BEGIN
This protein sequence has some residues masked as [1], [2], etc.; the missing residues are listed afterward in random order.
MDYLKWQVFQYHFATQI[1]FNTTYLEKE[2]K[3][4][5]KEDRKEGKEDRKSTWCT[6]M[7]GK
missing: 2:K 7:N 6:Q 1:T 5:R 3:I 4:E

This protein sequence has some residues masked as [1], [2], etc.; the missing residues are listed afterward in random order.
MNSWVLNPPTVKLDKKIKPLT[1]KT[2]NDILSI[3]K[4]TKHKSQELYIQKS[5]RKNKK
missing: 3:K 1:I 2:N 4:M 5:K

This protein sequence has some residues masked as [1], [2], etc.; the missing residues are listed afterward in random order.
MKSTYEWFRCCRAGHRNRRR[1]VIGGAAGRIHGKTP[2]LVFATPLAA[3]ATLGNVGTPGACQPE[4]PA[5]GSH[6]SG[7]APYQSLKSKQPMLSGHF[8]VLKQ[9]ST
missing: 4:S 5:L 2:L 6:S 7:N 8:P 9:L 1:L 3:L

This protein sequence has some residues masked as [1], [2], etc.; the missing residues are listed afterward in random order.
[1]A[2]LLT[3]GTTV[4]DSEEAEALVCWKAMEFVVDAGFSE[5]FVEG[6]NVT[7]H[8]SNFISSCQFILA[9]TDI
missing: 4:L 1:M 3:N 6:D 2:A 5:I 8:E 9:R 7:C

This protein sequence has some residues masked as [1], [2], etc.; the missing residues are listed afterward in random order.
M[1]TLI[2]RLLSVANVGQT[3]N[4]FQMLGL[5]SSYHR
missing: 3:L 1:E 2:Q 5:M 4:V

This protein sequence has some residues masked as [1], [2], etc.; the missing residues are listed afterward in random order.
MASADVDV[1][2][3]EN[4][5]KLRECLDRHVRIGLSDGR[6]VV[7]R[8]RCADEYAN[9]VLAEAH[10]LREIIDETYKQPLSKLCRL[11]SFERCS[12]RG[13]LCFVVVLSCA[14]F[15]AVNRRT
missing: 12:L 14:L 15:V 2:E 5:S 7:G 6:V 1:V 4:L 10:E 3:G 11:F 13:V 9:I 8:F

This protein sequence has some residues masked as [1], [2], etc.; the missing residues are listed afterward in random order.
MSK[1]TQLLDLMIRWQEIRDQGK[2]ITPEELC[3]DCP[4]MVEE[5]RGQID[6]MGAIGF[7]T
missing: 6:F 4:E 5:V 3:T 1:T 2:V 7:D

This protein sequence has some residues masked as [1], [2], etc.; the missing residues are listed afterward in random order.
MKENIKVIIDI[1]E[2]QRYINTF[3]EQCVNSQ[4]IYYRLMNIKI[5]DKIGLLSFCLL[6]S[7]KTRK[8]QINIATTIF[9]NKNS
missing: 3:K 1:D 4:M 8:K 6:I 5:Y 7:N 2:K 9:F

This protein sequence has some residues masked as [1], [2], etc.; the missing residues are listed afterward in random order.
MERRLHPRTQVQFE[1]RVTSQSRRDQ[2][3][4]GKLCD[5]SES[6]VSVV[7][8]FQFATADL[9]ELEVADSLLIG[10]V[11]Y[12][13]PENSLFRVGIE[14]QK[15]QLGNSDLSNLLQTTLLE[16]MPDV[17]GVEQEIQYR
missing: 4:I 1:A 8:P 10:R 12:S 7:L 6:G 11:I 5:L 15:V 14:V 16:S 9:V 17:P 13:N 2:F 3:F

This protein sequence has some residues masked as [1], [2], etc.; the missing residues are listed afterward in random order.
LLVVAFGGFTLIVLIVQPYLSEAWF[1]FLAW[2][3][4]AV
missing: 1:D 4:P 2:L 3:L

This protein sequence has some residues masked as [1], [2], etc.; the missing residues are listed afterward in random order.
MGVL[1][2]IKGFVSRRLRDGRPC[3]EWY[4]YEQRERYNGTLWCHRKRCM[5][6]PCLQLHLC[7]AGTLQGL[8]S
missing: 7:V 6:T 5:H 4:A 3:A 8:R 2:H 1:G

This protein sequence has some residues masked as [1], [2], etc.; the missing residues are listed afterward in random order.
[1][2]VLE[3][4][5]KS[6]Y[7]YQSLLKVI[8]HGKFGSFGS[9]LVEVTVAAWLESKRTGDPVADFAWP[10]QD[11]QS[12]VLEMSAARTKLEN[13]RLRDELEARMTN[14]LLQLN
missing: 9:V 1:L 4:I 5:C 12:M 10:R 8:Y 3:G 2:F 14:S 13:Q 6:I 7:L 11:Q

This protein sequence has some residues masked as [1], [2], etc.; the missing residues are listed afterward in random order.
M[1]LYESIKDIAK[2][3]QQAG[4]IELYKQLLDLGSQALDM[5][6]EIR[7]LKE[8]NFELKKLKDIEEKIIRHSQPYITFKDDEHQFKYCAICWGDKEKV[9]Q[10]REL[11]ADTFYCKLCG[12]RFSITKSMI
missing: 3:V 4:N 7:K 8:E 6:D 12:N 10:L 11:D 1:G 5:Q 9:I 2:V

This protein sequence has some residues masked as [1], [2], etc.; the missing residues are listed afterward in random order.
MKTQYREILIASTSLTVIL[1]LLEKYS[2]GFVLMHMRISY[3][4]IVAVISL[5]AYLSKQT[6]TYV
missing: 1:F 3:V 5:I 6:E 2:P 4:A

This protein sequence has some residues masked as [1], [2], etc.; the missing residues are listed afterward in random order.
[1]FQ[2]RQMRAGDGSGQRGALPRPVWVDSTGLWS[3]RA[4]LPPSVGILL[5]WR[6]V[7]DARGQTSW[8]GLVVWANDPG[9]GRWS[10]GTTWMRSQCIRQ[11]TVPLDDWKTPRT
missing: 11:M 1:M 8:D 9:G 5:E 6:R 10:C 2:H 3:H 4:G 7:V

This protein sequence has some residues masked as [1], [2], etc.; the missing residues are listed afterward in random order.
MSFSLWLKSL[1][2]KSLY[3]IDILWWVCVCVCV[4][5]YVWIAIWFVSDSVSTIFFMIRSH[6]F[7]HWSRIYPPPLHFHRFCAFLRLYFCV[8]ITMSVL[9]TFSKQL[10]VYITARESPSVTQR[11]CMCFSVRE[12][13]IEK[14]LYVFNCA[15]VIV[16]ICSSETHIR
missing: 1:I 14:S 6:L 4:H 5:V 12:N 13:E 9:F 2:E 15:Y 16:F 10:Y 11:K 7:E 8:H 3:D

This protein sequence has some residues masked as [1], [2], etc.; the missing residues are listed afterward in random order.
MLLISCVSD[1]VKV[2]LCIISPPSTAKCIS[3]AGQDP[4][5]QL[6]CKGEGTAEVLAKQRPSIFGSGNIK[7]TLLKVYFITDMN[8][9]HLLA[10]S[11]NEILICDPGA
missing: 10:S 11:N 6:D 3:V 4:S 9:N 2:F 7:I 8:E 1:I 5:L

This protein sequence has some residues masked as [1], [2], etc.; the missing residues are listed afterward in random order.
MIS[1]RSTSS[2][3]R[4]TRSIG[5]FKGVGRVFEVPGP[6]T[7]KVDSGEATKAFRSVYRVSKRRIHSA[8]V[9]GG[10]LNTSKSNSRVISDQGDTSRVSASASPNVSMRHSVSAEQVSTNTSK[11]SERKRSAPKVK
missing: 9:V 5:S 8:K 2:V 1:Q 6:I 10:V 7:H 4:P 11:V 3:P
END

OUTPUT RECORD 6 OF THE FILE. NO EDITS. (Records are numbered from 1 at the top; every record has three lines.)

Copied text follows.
This protein sequence has some residues masked as [1], [2], etc.; the missing residues are listed afterward in random order.
MASADVDV[1][2][3]EN[4][5]KLRECLDRHVRIGLSDGR[6]VV[7]R[8]RCADEYAN[9]VLAEAH[10]LREIIDETYKQPLSKLCRL[11]SFERCS[12]RG[13]LCFVVVLSCA[14]F[15]AVNRRT
missing: 12:L 14:L 15:V 2:E 5:S 7:G 6:V 1:V 4:L 10:E 3:G 11:F 13:V 9:I 8:F